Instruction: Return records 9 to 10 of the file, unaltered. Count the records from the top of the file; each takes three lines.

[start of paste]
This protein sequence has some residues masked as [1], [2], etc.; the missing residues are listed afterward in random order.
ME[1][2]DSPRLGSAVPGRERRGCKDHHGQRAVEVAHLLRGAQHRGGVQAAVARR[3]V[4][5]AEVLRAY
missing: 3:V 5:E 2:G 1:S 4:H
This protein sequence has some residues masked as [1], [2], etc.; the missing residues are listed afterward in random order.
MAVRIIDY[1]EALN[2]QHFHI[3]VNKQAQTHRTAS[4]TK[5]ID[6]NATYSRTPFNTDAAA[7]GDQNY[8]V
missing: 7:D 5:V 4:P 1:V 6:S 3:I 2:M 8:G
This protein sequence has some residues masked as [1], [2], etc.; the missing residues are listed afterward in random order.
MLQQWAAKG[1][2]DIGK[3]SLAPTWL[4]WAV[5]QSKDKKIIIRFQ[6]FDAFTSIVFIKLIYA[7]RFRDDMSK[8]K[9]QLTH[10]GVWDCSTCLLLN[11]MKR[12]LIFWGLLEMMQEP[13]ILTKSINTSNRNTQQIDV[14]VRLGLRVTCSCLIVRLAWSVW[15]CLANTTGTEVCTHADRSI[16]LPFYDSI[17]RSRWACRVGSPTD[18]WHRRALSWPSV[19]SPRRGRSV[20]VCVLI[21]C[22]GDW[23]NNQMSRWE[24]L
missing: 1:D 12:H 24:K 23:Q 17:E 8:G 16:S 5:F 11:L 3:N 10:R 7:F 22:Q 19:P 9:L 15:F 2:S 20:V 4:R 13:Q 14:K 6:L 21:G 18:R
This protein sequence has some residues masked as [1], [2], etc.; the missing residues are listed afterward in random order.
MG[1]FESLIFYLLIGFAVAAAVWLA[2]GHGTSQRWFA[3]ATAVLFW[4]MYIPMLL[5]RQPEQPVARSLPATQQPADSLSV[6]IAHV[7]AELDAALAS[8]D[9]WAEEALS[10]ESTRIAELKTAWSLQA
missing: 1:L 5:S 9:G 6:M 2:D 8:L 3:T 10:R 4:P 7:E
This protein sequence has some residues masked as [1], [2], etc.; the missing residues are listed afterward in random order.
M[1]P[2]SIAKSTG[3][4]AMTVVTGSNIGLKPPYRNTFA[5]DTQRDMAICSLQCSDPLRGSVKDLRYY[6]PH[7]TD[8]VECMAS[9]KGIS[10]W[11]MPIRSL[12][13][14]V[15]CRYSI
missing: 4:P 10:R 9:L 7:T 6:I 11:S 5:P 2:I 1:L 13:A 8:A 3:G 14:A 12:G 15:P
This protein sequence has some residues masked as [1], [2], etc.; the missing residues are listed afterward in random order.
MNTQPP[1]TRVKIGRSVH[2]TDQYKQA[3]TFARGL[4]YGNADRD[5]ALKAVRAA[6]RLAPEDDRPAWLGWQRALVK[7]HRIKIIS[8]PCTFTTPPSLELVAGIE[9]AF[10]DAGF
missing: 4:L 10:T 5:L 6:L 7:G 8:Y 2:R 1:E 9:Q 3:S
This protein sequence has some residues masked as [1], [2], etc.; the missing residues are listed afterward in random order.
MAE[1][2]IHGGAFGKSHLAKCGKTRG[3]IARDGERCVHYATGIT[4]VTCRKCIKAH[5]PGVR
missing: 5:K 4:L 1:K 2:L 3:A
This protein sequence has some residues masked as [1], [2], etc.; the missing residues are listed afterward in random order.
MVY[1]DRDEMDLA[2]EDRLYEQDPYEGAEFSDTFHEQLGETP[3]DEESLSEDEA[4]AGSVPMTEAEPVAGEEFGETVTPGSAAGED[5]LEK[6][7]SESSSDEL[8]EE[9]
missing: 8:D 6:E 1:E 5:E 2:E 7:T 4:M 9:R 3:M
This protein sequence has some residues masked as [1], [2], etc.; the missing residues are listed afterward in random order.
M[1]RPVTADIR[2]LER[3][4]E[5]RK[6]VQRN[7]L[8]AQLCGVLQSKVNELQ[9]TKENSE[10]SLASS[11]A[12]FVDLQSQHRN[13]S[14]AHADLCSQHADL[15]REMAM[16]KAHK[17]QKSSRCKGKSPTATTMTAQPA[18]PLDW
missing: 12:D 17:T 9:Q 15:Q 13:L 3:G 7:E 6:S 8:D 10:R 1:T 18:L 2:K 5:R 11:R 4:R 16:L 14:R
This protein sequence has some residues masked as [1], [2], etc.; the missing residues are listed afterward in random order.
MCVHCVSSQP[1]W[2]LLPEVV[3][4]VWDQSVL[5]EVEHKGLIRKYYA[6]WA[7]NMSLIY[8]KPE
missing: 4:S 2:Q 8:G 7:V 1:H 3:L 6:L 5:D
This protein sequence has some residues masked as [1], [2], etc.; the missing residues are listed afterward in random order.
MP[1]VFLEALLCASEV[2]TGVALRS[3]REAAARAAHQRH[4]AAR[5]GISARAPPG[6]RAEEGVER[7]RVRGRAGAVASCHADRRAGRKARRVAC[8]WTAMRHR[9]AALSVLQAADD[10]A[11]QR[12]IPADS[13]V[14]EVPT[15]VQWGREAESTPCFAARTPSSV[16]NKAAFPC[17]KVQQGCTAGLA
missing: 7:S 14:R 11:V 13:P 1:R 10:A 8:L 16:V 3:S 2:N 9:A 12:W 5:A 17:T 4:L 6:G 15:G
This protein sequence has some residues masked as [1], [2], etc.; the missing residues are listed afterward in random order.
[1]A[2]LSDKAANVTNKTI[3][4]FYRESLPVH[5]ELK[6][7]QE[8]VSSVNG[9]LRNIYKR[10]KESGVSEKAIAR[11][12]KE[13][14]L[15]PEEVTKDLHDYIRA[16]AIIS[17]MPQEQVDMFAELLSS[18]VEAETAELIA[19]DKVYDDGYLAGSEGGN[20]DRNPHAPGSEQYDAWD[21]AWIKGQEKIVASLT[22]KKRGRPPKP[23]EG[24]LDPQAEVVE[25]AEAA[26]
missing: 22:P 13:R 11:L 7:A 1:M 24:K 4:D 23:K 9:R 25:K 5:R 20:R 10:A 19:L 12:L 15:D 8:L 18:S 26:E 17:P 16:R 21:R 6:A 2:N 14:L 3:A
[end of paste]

This protein sequence has some residues masked as [1], [2], etc.; the missing residues are listed afterward in random order.
M[1]RPVTADIR[2]LER[3][4]E[5]RK[6]VQRN[7]L[8]AQLCGVLQSKVNELQ[9]TKENSE[10]SLASS[11]A[12]FVDLQSQHRN[13]S[14]AHADLCSQHADL[15]REMAM[16]KAHK[17]QKSSRCKGKSPTATTMTAQPA[18]PLDW
missing: 12:D 17:T 9:Q 15:Q 13:L 3:G 7:E 6:S 8:D 10:R 1:T 18:L 2:K 5:R 11:R 4:R 16:L 14:R
This protein sequence has some residues masked as [1], [2], etc.; the missing residues are listed afterward in random order.
MCVHCVSSQP[1]W[2]LLPEVV[3][4]VWDQSVL[5]EVEHKGLIRKYYA[6]WA[7]NMSLIY[8]KPE
missing: 4:S 2:Q 8:G 7:V 1:H 3:L 6:L 5:D